THERE is a lot to be said for 'two channel' land, a big couch and no agenda. Houses were homes, there were three square meals a day and only one television in the house.
To run a household today, you would want the organisational skill of a trade unionist, the disposition of a diplomat and the energy of an Olympic athlete. First and foremost the house has to look like a mini-palace because everyone else's does, the kitchen needs to be a virtual restaurant open 24/7 and when it comes to television? "well, there's a channel for everyone in the audience".
Growing up, no matter what extra activities we took on, everything was done and dusted by 6pm of an evening, at which point everyone would be home and dry in time for dinner. This was a pivotal point in the day as well as in my life, in that what I gleaned from a childhood of dinner table discussions was worth every bit as much if not more as any Leaving Cert or university degree.
After dinner, we would migrate to the sitting room and spend the evening sitting together on a stretch of couch, hopping from RTE 1 to RTE 2. Some nights there would be a drought of programmes and the next a near overdose. What I liked however about this existence is that though the days might see us thrown to the four corners of the country, the evenings belonged to family.
In today's world, it's next to impossible to achieve that same balance. Whilst busy days are the fabric of modern existence, I have a bit of an issue with the day spilling over into night. When everyone should be tucked up indoors by 7pm, I am putting on an overcoat, loading up a gear-bag and going out into the night with one child or another. Gaelic football, camoige, hurling, soccer, body conditioning (???), running club, you name it, my kids are at it! As a GAA mentor and a keen soccer player himself, my husband isn't far behind them. But if the truth be told I am the fittest of the lot with all the running around I do!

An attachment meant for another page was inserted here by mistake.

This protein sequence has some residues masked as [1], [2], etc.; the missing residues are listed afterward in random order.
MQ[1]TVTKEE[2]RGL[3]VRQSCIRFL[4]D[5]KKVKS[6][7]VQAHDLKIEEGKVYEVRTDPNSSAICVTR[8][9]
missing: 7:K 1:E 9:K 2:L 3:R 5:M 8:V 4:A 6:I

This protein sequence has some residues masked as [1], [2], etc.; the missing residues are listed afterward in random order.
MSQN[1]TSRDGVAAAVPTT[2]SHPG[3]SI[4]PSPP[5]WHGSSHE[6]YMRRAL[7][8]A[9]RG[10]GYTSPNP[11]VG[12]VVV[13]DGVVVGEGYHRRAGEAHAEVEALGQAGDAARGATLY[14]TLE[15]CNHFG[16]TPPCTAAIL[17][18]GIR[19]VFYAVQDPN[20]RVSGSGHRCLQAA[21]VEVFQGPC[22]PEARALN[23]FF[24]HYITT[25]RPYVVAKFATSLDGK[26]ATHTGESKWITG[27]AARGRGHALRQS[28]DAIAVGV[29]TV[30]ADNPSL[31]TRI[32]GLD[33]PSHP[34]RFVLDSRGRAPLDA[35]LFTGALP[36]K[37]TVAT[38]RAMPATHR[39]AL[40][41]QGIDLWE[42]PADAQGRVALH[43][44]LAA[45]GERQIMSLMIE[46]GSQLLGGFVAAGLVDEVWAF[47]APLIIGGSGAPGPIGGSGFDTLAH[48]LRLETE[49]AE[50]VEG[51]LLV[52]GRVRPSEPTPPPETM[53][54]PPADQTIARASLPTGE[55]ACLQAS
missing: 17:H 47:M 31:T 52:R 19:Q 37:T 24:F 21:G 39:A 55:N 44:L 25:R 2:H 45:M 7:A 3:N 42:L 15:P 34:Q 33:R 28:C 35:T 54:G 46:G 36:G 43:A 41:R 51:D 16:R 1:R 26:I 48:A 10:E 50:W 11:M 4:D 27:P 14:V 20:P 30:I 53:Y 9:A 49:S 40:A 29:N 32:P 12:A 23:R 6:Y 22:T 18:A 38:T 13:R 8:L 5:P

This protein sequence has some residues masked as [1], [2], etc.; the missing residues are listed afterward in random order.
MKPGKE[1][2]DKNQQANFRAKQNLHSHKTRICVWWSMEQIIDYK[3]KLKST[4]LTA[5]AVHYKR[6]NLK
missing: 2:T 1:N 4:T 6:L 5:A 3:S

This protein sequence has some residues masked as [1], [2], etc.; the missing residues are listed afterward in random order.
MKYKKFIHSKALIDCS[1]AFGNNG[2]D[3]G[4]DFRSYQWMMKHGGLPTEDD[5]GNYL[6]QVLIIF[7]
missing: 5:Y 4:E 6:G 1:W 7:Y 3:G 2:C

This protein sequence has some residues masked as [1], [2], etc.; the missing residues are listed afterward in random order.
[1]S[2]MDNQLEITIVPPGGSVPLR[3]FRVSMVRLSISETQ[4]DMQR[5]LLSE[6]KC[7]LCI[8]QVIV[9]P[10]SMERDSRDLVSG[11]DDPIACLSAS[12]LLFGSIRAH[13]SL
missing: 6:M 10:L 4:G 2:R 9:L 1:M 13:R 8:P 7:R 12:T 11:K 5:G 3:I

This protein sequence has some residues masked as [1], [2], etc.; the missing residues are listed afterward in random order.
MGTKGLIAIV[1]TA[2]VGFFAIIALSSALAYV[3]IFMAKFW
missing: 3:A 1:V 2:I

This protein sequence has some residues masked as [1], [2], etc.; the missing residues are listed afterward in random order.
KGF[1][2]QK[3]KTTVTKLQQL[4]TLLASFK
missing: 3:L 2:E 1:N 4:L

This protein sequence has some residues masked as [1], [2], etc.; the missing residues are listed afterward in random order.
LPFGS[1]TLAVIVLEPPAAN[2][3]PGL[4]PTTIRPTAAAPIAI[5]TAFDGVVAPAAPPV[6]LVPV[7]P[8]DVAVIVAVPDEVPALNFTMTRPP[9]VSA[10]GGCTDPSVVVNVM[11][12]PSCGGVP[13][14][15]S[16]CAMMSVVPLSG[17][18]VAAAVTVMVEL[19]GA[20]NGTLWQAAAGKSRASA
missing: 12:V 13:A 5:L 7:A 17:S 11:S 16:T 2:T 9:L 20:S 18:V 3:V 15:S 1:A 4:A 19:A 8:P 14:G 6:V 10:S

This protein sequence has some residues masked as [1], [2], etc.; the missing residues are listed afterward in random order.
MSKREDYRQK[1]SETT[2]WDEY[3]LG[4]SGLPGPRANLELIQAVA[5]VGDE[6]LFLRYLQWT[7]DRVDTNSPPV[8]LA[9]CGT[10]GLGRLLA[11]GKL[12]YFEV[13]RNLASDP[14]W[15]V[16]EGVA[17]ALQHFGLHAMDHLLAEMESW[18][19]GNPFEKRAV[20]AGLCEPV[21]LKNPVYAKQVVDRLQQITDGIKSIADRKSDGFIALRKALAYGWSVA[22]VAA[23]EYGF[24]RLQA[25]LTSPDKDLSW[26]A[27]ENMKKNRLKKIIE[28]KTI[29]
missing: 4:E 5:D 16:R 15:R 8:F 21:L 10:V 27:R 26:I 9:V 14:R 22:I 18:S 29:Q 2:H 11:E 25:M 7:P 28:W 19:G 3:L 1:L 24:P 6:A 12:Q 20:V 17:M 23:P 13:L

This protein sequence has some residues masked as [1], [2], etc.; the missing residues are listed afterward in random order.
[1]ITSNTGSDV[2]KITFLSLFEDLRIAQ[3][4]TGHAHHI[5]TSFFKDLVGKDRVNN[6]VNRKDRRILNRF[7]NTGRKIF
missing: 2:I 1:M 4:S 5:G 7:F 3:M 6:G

Television is a passtime indulged only at the weekends and only then after the house has been scrubbed (because it needs to look like a palace), only after a menu befitting any fine eatery has been produced (because to argue would take more energy) and only after ten million matches have been played.
Compared to the high speed pace of today, life way back when might appear mundane and predictable and of course there were days when it was. Yet it never did me any harm and it has been my yardstick ever since. I am not looking to recreate it – I just wouldn't mind a little more space in time for us to sit on a stretch of couch with no agenda only to complain about there being nothing on the box.